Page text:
Revision 8 for 'Pancreatic mesenchymal neoplasms'

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Pancreatic mesenchymal neoplasms

Pancreatic mesenchymal neoplasms (or pancreatic nonepithelial neoplasms) are a group of rare pancreatic neoplasms that arise from the structural elements of the pancreas (nerves, fat, lymph), rather than from the exocrine or endocrine cells of the pancreas. Neoplasms from exocrine and endocrine cells result in more familiar pancreatic neoplasms such as pancreatic ductal adenocarcinoma, IPMN, and pancreatic endocrine tumors (formerly termed "islet cell tumors").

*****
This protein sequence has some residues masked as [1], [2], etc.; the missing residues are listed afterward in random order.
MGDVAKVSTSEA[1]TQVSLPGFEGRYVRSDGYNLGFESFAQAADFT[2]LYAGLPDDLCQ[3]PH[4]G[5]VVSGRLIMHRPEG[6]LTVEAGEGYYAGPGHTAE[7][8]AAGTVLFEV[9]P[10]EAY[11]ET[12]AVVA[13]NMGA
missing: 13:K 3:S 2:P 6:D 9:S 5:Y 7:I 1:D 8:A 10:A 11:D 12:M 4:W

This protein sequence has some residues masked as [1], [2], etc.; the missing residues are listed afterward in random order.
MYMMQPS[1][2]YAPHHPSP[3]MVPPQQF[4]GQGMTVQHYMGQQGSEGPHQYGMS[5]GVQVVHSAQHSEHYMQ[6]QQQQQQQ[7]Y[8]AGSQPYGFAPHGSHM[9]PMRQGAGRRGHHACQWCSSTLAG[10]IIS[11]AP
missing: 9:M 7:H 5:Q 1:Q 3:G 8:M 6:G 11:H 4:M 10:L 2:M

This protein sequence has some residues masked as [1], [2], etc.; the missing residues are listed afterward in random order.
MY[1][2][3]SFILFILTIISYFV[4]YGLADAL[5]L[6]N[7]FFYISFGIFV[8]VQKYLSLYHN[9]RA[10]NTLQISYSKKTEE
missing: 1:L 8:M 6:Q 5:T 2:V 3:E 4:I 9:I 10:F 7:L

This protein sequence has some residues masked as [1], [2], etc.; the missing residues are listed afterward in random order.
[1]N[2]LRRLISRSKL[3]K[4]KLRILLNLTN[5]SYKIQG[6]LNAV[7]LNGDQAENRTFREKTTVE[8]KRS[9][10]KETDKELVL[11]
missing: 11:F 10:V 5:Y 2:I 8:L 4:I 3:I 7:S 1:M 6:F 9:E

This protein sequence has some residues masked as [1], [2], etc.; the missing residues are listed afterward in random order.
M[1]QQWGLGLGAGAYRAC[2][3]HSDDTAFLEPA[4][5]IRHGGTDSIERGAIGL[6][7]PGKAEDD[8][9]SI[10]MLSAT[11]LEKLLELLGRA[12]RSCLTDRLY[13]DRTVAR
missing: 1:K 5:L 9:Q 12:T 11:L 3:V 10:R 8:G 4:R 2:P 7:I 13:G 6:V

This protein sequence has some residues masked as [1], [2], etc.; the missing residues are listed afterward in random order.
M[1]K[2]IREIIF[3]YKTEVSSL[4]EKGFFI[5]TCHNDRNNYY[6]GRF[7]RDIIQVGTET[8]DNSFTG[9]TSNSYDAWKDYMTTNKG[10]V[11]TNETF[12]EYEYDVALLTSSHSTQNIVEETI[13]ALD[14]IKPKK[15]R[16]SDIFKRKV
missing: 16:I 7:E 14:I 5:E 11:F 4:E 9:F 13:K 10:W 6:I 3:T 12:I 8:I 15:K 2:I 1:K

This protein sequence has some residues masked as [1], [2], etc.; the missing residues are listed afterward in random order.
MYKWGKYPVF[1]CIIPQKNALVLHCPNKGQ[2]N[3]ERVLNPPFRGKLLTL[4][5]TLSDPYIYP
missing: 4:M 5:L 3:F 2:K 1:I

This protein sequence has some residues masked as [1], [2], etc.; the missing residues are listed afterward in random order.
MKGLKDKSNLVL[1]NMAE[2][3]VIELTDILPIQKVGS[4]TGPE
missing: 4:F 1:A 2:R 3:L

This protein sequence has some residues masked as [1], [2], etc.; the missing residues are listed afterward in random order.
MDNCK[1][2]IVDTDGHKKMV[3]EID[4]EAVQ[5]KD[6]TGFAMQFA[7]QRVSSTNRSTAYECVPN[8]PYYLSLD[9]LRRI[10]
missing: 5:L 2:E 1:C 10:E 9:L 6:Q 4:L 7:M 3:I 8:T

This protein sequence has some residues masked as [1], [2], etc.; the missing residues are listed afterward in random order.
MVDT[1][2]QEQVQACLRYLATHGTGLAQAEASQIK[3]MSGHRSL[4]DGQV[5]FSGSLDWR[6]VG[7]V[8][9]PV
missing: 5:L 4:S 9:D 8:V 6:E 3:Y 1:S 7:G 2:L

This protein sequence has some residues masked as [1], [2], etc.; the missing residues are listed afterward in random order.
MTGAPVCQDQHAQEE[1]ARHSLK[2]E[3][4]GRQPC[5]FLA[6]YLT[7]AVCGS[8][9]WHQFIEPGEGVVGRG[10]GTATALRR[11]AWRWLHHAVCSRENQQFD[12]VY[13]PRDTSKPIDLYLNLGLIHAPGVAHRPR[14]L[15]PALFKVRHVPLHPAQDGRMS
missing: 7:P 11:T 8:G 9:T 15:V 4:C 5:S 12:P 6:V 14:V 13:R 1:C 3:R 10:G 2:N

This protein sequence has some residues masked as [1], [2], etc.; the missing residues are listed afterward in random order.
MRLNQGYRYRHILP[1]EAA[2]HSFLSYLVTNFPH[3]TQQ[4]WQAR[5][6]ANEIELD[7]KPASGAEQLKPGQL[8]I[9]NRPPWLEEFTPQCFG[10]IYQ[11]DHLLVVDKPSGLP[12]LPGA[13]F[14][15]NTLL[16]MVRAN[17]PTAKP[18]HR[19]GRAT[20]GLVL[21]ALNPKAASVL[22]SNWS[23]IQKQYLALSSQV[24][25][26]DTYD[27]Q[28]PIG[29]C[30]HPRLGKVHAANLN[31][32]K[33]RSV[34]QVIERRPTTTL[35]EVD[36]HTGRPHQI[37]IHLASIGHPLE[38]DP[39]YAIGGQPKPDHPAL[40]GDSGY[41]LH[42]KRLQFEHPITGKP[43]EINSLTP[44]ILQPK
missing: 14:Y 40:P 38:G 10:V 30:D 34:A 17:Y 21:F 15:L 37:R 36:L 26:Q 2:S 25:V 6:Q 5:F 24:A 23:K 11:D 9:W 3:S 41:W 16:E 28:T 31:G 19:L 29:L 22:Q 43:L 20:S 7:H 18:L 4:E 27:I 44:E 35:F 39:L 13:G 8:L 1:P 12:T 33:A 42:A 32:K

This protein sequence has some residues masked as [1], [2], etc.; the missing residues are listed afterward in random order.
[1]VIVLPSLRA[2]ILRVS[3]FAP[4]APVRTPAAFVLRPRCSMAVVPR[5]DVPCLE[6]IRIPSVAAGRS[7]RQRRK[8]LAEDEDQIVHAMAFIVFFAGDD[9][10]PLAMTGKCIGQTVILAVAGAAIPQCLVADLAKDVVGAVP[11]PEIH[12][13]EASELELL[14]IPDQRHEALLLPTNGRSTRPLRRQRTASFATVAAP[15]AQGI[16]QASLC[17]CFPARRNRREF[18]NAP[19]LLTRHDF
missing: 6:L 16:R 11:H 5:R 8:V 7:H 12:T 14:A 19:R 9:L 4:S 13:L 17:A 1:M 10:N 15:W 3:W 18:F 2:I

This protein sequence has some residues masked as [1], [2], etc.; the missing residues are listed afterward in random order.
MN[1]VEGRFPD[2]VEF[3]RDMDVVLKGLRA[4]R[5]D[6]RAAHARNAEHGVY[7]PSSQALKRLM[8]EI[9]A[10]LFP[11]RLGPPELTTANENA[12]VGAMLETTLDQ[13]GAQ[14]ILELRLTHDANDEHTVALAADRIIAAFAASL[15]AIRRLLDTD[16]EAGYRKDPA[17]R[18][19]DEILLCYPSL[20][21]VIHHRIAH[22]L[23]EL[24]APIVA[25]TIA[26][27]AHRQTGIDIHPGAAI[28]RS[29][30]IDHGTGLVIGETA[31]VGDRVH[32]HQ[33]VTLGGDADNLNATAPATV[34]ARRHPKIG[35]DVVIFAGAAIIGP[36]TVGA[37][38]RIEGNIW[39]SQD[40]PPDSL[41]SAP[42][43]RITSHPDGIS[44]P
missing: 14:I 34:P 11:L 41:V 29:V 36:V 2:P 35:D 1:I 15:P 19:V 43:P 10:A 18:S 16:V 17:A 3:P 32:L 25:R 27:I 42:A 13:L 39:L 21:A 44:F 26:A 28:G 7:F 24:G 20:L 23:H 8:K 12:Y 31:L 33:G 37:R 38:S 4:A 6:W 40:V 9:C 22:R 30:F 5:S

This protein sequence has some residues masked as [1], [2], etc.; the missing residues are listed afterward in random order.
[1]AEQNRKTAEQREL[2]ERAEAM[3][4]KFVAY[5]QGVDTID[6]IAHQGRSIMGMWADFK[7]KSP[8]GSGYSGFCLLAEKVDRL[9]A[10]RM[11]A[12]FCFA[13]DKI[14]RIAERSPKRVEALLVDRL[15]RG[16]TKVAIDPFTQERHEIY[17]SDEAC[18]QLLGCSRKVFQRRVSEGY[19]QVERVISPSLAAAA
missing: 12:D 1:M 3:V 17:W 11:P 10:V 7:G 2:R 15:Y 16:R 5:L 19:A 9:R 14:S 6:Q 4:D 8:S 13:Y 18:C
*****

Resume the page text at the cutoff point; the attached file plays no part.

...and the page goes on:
Epidemiology

Pancreatic mesenchymal neoplasms are rare and represent at most 1-2% of pancreatic neoplasms 2.

Pathology

Pancreatic nonepithelial tumors include

Benign
Malignant

Radiographic features

A disparate group of tumors, they have many different imaging appearances, based on their underlying histology. As a group, these neoplasms tend to better-marginated than the more infiltrative pancreatic ductal adenocarcinoma 1.

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